Christmas Toys for Late Talkers

It’s the Holidays! We have lights up, stockings hung and excitement for this season buzzing through the house. It is also time to start on your Christmas list and for your child to write those letters to Santa.

Do you have a late talker? Do you have a child that you want to help develop a rich vocabulary and a love of reading?

I’d love to share some of my favorite toys and books that provide lots of opportunities to model language, teach skills through play, engage kids and build vocabulary. These would be a great addition to any Christmas list.

I love this list of toys and books from  “I Can Teach My Child”. This list has toys that help develop motor skills, encourage language development and encourage pretend play. CLICK HERE

2015-BestToys

These toys help to encourage pretend play, language development, fine motor and cognitive skills.

 

Click the picture below to view this adorable kitchen in my Amazon Store.

 

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I would like to share some tips on how to encourage language skills while using a toy kitchen set. You can work on receptive language (understanding language-like following directions, vocabulary and descriptors), expressive language (building sentence length, vocabulary, actions, etc) and social language through turn taking.

Vocabulary: food items (carrots, noodles, chicken, butter, etc), kitchen supplies (pots, pans, knife, coffee pot, spatula, etc), and actions (cut, stir, bake, etc). Be sure to model new words by commenting and not questioning. Comments teach and questions test. Try,  “oh butter. We put butter on bread. Let’s eat this butter,” instead of, “what is this?” If your child does not yet know a word you need to provide lots of opportunities for them to learn it.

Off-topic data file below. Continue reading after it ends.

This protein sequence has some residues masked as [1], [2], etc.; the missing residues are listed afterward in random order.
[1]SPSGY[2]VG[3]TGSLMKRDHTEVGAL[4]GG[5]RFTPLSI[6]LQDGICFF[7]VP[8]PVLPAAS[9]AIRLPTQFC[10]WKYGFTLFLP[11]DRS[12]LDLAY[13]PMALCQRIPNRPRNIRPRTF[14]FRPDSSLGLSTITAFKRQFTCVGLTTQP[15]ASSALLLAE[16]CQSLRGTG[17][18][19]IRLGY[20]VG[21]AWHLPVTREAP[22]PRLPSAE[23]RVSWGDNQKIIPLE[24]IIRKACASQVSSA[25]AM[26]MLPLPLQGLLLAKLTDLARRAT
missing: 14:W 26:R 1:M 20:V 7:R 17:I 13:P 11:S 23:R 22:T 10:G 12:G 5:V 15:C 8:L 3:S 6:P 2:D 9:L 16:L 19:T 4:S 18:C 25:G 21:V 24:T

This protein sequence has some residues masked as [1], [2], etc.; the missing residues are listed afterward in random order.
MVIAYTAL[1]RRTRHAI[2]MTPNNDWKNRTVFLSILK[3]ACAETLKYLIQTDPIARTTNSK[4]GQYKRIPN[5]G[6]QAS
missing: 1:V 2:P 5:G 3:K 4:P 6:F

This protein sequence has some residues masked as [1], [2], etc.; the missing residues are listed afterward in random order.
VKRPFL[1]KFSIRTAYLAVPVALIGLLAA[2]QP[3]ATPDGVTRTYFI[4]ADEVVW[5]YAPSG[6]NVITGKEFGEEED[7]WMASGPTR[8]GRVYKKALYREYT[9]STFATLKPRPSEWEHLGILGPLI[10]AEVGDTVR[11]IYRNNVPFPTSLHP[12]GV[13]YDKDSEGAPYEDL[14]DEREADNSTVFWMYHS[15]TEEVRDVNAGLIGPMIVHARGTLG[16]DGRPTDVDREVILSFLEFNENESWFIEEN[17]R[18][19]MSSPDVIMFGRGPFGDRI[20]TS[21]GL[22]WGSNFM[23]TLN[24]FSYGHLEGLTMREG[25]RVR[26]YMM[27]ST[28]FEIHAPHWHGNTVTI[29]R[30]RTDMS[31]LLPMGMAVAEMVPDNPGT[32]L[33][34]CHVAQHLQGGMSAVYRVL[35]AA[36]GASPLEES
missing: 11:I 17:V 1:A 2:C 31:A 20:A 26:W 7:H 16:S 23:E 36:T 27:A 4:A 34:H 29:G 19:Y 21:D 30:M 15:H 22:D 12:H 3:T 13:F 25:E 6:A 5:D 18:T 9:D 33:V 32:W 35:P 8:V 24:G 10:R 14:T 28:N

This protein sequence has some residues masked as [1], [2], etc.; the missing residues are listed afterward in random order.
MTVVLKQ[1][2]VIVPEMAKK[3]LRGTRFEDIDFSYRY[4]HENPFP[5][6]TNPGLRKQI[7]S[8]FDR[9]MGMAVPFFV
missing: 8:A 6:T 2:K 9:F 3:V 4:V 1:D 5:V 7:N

Using more language: Expand on your child’s utterances. If they say “carrots,” model more language with a sentence like, “Yum, let’s eat more carrots.” Introduce colors and numbers to older children. “These carrots are orange. We have 3 of them.”  Children can also work on requesting items and using simple sentences like, “I want ____.”,  “give me ___.”

Following directions: For younger kids practice following one-step directions like, “Put the onion in the bowl”, “Stir the soup”, “Put the napkin on the table.” Older kids can start to practice multi-step directions like, “First get a bowl, then pour the milk in it.” “Get the strawberries and wash them in the sink.”

 

Have fun playing with your child. Be engaged and think of fun ways to sneak learning into playtime.